Experimental Trial: Male Patient Who Once Tested Positive for HIV Now Has No Detectable Virus in Blood Tests
In an interview last week with the British Times, scientists unveiled that HIV has been successfully treated in an individual.1 As part of an experimental trial, a 44-year old male patient who has been HIV positive, has confirming blood tests with no detectable virus. The treatment is still in its infancy, but is showing great progress and promise.
Current HIV Treatment
The current HIV treatment incorporates a variety of antiretroviral medications aimed at suppressing viral growth. The interesting thing about antiretroviral therapy (ART) is that it has a hard time killing cells in which the virus lay dormant. These dormant cells still reawaken and infect the patient. The new, experimental therapy is specifically designed to clear the body of all HIV viruses, even the ones that are dormant.
New Therapy Treatment
The new therapy is broken into 2 different components that work together. The first stage, patients are treated with a vaccine that primes the body to recognize HIV-infected cells. This is important, because the immune system actually helps the virus reproduce. The second stage, after the vaccine is given, a drug called Vorinostat is taken which activates dormant cells so that they are sensed by the immune system and destroyed.
Promising Study Offers Glimpse of a Cure in the Near Future
There are 50 participants in the current experimental trial. A drop in the bucket compared to the 35 million living with HIV globally. However, the study shows promise at this time, and may be the first solid glimpse at a cure to come. The concern at this point is that there may still be dormant T cells hiding in the treated patients, so the therapy cannot be said to cure HIV yet, but it's certainly a step in the right direction. The participants in the trial will be followed and tested for the next 5 years, and recommended to stop taking ART in the future, depending on the test results.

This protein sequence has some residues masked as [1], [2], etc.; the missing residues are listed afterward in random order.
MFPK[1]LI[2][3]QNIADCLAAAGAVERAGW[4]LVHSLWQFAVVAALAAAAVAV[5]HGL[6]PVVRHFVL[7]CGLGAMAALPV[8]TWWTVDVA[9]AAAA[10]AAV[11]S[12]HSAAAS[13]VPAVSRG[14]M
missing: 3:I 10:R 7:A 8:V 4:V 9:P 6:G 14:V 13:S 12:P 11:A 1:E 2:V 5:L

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Node Smith, ND, is a naturopathic physician in Portland, OR and associate editor for NDNR. He has been instrumental in maintaining a firm connection to the philosophy and heritage of naturopathic medicine among the next generation of docs. He helped found the first multi-generational experiential retreat, which brings elders, alumni, and students together for a weekend camp-out where naturopathic medicine and medical philosophy are experienced in nature. Four years ago he helped found the non-profit, Association for Naturopathic ReVitalization (ANR), for which he serves as the board chairman. ANR has a mission to inspire health practitioners to embody the naturopathic principles through experiential education. Node also has a firm belief that the next era of naturopathic medicine will see a resurgence of in-patient facilities which use fasting, earthing, hydrotherapy and homeopathy to bring people back from chronic diseases of modern living; he is involved in numerous conversations and projects to bring about this vision.